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Classroom

PRS® Probes in the Classroom

Why do plants grow so well in some soils, but not others? What happens when compost or plant residues are applied to soil? How is nutrient mobility affected by changes in soil moisture or temperature? Do plant communities alter soil nutrient bioavailability?

PRS® Probes are used throughout the world by researchers to answer these questions and many others. These same questions can be explored by students using PRS® Probes, even in the absence of laboratory facilities. Students bury PRS® Probes under natural conditions or in simple experimental set-ups. After a burial period of one hour to one month, PRS® Probes are returned to Western Ag Innovations for analysis, with data usually available within one week.

Why are PRS® Probes ideal teaching tools in the classroom?

PRS® Probes have a number of characteristics that make them ideal tools to teach students about soil processes. PRS® Probes consist of an ion exchange resin membrane encased in a plastic holding device that can easily be inserted into soil with minimal disturbance. The rate of ion flux to the ion exchange membrane depends on the same factors controlling ion diffusion to plant roots. This rate is sensitive to soil physical, chemical and biological characteristics. PRS® Probes can also be buried for weeks, providing a time-dynamic measure of soil ion bioavailability. This highly adaptable tool is easily used in the field, greenhouse, growth chamber, or lab. Using PRS® Probes allows students to get hands-on experience with the same tool used by hundreds of researchers and agronomists each year.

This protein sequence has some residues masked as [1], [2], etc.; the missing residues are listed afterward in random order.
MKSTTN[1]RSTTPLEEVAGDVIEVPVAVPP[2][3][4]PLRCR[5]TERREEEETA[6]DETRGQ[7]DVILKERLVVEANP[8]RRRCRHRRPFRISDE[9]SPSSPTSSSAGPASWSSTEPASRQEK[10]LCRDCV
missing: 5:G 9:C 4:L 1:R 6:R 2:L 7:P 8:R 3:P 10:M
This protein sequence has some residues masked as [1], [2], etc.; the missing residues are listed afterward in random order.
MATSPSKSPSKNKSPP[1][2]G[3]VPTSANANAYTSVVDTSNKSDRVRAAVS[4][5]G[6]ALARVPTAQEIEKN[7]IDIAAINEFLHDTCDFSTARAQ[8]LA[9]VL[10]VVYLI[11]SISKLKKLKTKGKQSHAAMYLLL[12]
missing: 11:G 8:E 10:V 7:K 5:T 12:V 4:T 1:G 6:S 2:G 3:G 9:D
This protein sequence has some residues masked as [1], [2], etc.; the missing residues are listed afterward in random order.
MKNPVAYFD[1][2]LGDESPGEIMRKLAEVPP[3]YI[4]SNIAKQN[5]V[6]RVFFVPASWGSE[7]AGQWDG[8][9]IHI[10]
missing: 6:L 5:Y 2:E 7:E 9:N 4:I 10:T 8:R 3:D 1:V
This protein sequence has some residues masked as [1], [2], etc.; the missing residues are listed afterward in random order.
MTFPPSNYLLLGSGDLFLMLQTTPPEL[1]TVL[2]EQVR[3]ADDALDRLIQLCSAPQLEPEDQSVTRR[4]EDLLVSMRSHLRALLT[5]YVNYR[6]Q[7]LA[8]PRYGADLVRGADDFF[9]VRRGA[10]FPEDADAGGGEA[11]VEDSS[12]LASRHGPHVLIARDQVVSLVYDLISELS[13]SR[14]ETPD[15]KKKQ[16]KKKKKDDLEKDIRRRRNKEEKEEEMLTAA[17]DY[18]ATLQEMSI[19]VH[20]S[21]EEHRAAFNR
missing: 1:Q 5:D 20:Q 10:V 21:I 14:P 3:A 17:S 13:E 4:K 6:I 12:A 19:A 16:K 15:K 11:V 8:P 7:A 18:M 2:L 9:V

Which factors affecting soil nutrient bioavailability can be studied using PRS® Probes?

  • Moisture
  • Temperature
  • Soil pH
  • Flooding
  • Burial duration
  • Soil amendments
  • Vegetation
  • Soil Depth
    • Topsoil vs. subsoil
    • Eroded vs. non-eroded soils
  • Soil texture (e.g., clayey vs. sandy soils)
  • Organic vs. mineral soils or soil layers
  • Soil landscape position (e.g., hill tops vs. depressions)
  • Burial duration
  • Soil Depth
    • Topsoil vs. subsoil
    • Eroded vs. non-eroded soils
  • Soil texture (e.g., clayey vs. sandy soils)
  • Organic vs. mineral soils or soil layers
  • Soil landscape position (e.g., hill tops vs. depressions)
  • Field history
    • Crop rotation
    • Fertilization
    • Liming
    • Manure History
  • Proximity to natural (e.g., lakes) or man-made (e.g., roads) structures
  • Interactions among factors

How to Obtain PRS® Probes for Classroom Use

  1. If you would like discuss with us how you can use PRS® Probes in your classroom, please contact an R&D coordinator and we will assist you.
  2. Once you are ready to order PRS® Probes for your classroom, please submit a proposal here with the following information:
    • Instructor contact information: name, position, affiliation, phone number, email, and street address
    • Class information: course name, number of students
    • Project objective, brief description of materials and methods, and expected outcomes. Projects should generally only require analysis of 10 to 20 samples.
    • Proposals should be submitted at least one month prior to anticipated class use.
  3. We will contact you to discuss feasibility and logistics. We may not be able to support all submitted proposals.
  4. We will send you PRS® Probes that are ready to use.
  5. PRS® Probes are installed as proposed, ensuring good soil-to-membrane contact.
  6. After a predetermined burial period (1 hour to 1 month), the probes are removed, thoroughly washed and sent back to Western Ag for analysis. In most cases, probes can be analyzed within 1 week of being received.
  7. Values of nutrient supply rates and technical support for their interpretation will be provided by Western Ag Innovations.

Pricing Information

A nominal cost will be charged for approved classroom projects. Please contact us for more information.